GROTON -- "At a minimum there was negligence and at a maximum there was incompetence," Selectman Joshua Degen told the Groton-Dunstable Regional School Committee at a special meeting held Jan. 22.

Degen was responding to a shortfall in the district's operating budget amounting to millions of dollars that, if no new sources of revenue are found, will likely have to come from layoffs, cancellation of programs or even closure of school buildings.

There has also been talk of a Proposition 2 1/2 override against which some residents spoke at the same meeting.

How do members of the School Committee hold themselves accountable for the oversights that led to the shortfall, Degen went on to ask. Who do they hold accountable if not themselves?

The comments were among many strong words leveled at the School Committee by town officials from both Groton and Dunstable grappling with an imbalance in the district's budget that could leave up to $2.5 million to deal with in 2015 alone.

The approved school operating budget for fiscal 2013 was $35,200,000 but a review revealed that total obligations by the district came to $36,204,212 a difference of $1,004,000.

Initial cuts totaling $126,095 were immediately authorized by the administration, bringing obligations down to $36,078,116.

At the same time, other sources of revenue were sought out, including $263,533 taken from the schools' Excess and Deficiencies account totaling $440,548.


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That reduced the difference to $464,485 for 2014.

But due to unfunded obligations that rolled forward with each year, plus built-in increases expected for utilities, insurance and union contracts, fiscal 2015 looked to be challenge in and of itself.

According to committee member James Frey, who opened the Jan. 22 meeting by bringing officials up to date on the issue, the district has applied for up to $100,000 emergency aid from the state, has placed discretionary spending on hold, and is talking to vendors about ways more money can be saved.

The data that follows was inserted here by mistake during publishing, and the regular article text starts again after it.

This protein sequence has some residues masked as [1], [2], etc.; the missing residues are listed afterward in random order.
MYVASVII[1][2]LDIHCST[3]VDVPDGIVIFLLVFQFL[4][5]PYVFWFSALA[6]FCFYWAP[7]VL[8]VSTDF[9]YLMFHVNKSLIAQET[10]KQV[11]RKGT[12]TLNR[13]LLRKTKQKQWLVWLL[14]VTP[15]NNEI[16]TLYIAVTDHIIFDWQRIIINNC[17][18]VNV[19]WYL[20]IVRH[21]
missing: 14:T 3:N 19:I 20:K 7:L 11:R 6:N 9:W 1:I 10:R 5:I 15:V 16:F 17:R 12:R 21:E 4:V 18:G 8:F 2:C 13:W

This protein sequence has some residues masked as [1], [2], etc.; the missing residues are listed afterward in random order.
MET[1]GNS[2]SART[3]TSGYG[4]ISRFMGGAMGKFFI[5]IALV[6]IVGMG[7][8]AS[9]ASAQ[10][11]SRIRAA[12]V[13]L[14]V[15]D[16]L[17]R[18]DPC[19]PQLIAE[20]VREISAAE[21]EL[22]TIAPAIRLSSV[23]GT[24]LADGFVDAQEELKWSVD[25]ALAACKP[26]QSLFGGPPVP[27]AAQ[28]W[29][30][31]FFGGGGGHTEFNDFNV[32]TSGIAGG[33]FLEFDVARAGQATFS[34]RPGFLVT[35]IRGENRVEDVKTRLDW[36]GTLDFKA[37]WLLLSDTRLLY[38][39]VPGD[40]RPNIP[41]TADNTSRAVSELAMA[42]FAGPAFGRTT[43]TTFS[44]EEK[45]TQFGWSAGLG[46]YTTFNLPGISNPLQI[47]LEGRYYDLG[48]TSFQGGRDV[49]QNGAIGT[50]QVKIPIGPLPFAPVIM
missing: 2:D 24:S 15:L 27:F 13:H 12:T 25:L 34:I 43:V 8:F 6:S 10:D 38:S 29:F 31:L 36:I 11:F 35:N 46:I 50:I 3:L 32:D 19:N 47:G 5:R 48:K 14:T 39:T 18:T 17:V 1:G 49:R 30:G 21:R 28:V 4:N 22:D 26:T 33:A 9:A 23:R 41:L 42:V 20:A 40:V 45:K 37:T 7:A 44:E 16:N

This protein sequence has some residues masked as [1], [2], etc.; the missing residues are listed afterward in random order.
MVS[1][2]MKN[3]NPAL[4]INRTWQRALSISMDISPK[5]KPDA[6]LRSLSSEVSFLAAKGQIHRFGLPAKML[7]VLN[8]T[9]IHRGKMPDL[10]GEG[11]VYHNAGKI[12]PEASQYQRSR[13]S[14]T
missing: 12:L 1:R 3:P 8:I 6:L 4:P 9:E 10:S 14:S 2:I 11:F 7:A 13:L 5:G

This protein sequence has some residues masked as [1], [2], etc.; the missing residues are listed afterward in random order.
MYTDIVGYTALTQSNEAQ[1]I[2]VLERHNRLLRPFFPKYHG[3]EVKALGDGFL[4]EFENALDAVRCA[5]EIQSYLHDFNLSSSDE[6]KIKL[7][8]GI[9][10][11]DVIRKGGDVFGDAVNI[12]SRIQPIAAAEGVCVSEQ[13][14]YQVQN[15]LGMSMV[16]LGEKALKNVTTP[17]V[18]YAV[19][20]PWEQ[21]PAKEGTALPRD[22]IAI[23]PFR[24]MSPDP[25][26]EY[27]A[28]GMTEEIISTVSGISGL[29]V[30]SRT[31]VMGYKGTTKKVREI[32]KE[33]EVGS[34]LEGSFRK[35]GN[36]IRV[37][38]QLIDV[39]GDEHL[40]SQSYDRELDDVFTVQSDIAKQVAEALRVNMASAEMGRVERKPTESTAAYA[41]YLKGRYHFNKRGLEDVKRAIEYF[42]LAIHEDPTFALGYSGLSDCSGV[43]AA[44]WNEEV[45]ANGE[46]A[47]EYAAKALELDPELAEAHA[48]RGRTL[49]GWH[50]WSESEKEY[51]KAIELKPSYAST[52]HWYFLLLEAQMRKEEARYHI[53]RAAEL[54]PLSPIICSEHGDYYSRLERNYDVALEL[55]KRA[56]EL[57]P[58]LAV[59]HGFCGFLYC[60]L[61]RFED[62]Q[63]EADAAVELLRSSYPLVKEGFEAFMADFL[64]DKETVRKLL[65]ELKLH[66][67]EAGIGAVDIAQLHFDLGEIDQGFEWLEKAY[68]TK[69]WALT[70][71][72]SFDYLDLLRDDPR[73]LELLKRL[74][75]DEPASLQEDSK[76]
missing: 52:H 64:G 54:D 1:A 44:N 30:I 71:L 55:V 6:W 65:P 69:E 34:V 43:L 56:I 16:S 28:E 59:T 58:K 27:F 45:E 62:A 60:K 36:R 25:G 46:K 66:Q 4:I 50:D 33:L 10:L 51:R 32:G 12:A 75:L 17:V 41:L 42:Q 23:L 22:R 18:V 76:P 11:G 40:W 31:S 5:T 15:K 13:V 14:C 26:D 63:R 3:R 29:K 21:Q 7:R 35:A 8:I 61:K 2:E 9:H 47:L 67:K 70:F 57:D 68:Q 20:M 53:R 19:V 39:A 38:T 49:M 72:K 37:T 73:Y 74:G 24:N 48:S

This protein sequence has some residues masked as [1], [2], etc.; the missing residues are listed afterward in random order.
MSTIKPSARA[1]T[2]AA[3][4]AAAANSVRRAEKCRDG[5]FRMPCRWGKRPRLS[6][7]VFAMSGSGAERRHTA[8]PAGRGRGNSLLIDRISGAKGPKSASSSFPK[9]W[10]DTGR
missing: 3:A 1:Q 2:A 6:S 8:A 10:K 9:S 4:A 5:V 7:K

"We're doing anything we can do to bring in more revenue and savings," assured Frey, adding that a priority was to preserve existing educational programs.

When asked by Degen why the district had not used $350,000 still remaining in its E&D account, Frey said it was needed as a "cushion" against the 2015 budget.

Noting the ongoing decline in the district's student enrollment, which has gone down 10 percent over the years, Finance Committee Chairman Jay Prager asked about a simultaneous rise in payroll.

"That's a pretty dramatic increase," said Prager.

"We've got a huge problem that's getting bigger, and bigger and bigger until the rabbit comes out of the hat and it explodes," said fellow FinCom member Bud Robertson, wondering why nothing had been done about the climbing figures. "I don't understand how we got this far off."

"We had no idea this was going on," returned Frey, admitting that the whole situation reflected badly on the School Committee.

Again calling attention to the wage-inflation problem, Prager asked how the committee couldlook at their budgets and not see the problem coming.

School Committee member Jon Sjoberg explained that while the district was in negotiations with unions, they based projections on payroll rates from the previous contractual period, which ended up being lower than under new agreements.

Committee Chairman Allison Manugian said what the whole thing will come down to is what the community will support. But if it decides the current budget is unsustainable, it would likely mean layoffs.

The question of blame was not black and white, continued Manugian, because many of the people who were around when past budgets were formulated had left the district. Ultimately, however, the School Committee itself was responsible.

What was needed, said Robertson, was more control over the budget process.

While some changes to the process had already been implemented, replied Manugian, any more will have to await the outcome of an audit whose results are due at the end of February.

Calling the question the "800 pound gorilla in the room," Prager wanted to know about 2015, projections for which were not included in graphs supplied by the district to illustrate the fiscal issues being discussed. 

"We're looking at a level-serviced budget," said Manugian of plans to tackle what was described as $2.5 million in liabilities for the next year.

Even if both towns tax residents to their levy limits as allowed by state law, said Degen, it would not be enough to cover the amount coming due in fiscal 2015. Did the district have any plans to address the shortfall?

School Committee members then ran through a litany of possible measures, including cutting sports, arts and foreign language instruction; personnel layoffs; and closure of school buildings.

In addition to local officials, a score of parents helped pack the high school library room where the Jan. 22 meeting was held and had concerns of their own.

Meanwhile, the School Committee planned to continue the discussion about the shortfall and how to deal with it at a pair of informational meetings Jan. 28 and Jan. 30, at which time the public will have a chance to have its voice heard on the issue.